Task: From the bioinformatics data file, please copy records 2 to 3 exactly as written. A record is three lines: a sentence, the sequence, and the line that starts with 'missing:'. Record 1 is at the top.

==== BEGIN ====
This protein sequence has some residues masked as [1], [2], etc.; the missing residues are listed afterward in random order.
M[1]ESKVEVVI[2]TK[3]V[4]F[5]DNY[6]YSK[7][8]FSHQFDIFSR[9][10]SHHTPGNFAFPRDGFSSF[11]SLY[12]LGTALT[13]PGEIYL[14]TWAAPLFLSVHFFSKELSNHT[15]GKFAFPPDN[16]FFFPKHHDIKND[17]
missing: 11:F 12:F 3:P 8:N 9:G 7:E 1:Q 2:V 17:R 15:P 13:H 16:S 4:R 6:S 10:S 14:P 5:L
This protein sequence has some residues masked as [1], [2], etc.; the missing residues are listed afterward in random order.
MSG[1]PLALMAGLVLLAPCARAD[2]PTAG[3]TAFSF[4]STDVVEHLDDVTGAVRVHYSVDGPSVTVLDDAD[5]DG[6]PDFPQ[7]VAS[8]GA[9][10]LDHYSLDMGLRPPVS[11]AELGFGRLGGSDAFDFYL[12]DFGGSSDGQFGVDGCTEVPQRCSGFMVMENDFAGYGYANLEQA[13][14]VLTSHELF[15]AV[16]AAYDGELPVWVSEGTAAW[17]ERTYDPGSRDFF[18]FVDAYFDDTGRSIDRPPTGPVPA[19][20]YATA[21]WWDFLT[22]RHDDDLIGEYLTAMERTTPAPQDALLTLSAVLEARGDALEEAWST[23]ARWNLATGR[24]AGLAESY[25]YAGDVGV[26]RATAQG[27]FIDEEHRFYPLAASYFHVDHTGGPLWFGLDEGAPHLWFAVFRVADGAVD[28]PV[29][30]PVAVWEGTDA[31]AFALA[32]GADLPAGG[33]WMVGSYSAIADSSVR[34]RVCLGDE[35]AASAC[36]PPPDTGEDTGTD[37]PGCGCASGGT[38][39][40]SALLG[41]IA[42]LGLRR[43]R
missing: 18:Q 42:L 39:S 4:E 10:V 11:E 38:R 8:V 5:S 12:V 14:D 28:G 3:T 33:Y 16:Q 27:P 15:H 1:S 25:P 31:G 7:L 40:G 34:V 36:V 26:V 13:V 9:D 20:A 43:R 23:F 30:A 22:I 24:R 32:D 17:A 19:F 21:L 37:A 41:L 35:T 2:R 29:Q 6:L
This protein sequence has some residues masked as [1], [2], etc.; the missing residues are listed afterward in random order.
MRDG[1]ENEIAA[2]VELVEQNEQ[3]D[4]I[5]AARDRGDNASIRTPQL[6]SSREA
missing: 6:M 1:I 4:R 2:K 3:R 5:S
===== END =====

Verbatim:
This protein sequence has some residues masked as [1], [2], etc.; the missing residues are listed afterward in random order.
MSG[1]PLALMAGLVLLAPCARAD[2]PTAG[3]TAFSF[4]STDVVEHLDDVTGAVRVHYSVDGPSVTVLDDAD[5]DG[6]PDFPQ[7]VAS[8]GA[9][10]LDHYSLDMGLRPPVS[11]AELGFGRLGGSDAFDFYL[12]DFGGSSDGQFGVDGCTEVPQRCSGFMVMENDFAGYGYANLEQA[13][14]VLTSHELF[15]AV[16]AAYDGELPVWVSEGTAAW[17]ERTYDPGSRDFF[18]FVDAYFDDTGRSIDRPPTGPVPA[19][20]YATA[21]WWDFLT[22]RHDDDLIGEYLTAMERTTPAPQDALLTLSAVLEARGDALEEAWST[23]ARWNLATGR[24]AGLAESY[25]YAGDVGV[26]RATAQG[27]FIDEEHRFYPLAASYFHVDHTGGPLWFGLDEGAPHLWFAVFRVADGAVD[28]PV[29][30]PVAVWEGTDA[31]AFALA[32]GADLPAGG[33]WMVGSYSAIADSSVR[34]RVCLGDE[35]AASAC[36]PPPDTGEDTGTD[37]PGCGCASGGT[38][39][40]SALLG[41]IA[42]LGLRR[43]R
missing: 18:Q 42:L 39:S 4:E 10:V 11:E 38:R 8:V 5:S 12:V 14:D 28:G 3:T 33:Y 16:Q 27:P 15:H 1:S 25:P 31:G 7:L 40:G 34:V 36:V 26:V 13:V 9:D 20:A 43:R 23:F 30:A 22:I 24:R 32:D 17:A 19:F 21:L 37:A 41:L 35:T 2:R 29:Q 6:L
This protein sequence has some residues masked as [1], [2], etc.; the missing residues are listed afterward in random order.
MRDG[1]ENEIAA[2]VELVEQNEQ[3]D[4]I[5]AARDRGDNASIRTPQL[6]SSREA
missing: 6:M 1:I 4:R 2:K 3:R 5:S